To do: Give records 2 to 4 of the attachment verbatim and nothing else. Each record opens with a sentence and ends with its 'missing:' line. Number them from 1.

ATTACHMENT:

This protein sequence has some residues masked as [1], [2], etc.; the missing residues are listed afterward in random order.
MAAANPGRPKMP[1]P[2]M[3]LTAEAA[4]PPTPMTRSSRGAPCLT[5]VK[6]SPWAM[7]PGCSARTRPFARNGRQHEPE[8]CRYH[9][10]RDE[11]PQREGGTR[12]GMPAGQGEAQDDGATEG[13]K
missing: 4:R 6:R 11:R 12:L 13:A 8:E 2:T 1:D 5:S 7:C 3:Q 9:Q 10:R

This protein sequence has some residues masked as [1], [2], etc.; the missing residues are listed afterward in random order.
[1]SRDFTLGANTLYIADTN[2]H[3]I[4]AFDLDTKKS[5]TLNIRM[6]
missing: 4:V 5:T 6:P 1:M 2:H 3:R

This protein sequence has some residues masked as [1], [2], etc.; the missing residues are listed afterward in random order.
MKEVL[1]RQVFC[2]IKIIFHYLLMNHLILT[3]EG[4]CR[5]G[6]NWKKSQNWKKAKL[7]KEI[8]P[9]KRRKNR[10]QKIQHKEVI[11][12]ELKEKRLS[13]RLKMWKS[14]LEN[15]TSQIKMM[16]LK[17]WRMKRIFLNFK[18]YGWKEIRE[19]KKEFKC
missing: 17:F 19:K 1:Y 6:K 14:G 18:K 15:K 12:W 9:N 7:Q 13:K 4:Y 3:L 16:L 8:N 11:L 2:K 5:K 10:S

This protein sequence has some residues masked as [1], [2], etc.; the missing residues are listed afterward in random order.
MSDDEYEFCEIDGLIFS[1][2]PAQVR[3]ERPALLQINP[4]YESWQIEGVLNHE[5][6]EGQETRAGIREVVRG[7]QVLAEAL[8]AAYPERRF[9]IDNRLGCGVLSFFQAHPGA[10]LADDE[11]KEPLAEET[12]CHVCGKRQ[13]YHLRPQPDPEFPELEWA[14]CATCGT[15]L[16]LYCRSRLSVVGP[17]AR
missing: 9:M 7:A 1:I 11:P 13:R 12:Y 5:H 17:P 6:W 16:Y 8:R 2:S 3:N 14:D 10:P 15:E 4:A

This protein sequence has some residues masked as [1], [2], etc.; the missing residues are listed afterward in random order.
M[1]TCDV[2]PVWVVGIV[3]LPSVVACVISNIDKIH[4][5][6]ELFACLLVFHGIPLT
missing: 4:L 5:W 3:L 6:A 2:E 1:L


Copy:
This protein sequence has some residues masked as [1], [2], etc.; the missing residues are listed afterward in random order.
[1]SRDFTLGANTLYIADTN[2]H[3]I[4]AFDLDTKKS[5]TLNIRM[6]
missing: 4:V 5:T 6:P 1:M 2:H 3:R

This protein sequence has some residues masked as [1], [2], etc.; the missing residues are listed afterward in random order.
MKEVL[1]RQVFC[2]IKIIFHYLLMNHLILT[3]EG[4]CR[5]G[6]NWKKSQNWKKAKL[7]KEI[8]P[9]KRRKNR[10]QKIQHKEVI[11][12]ELKEKRLS[13]RLKMWKS[14]LEN[15]TSQIKMM[16]LK[17]WRMKRIFLNFK[18]YGWKEIRE[19]KKEFKC
missing: 17:F 19:K 1:Y 6:K 14:G 18:K 15:K 12:W 9:N 7:Q 13:K 4:Y 3:L 16:L 8:N 11:L 2:K 5:K 10:S

This protein sequence has some residues masked as [1], [2], etc.; the missing residues are listed afterward in random order.
MSDDEYEFCEIDGLIFS[1][2]PAQVR[3]ERPALLQINP[4]YESWQIEGVLNHE[5][6]EGQETRAGIREVVRG[7]QVLAEAL[8]AAYPERRF[9]IDNRLGCGVLSFFQAHPGA[10]LADDE[11]KEPLAEET[12]CHVCGKRQ[13]YHLRPQPDPEFPELEWA[14]CATCGT[15]L[16]LYCRSRLSVVGP[17]AR
missing: 9:M 7:A 1:I 11:P 13:R 12:Y 5:H 17:P 6:W 16:Y 8:R 2:S 3:N 14:D 10:P 15:E 4:A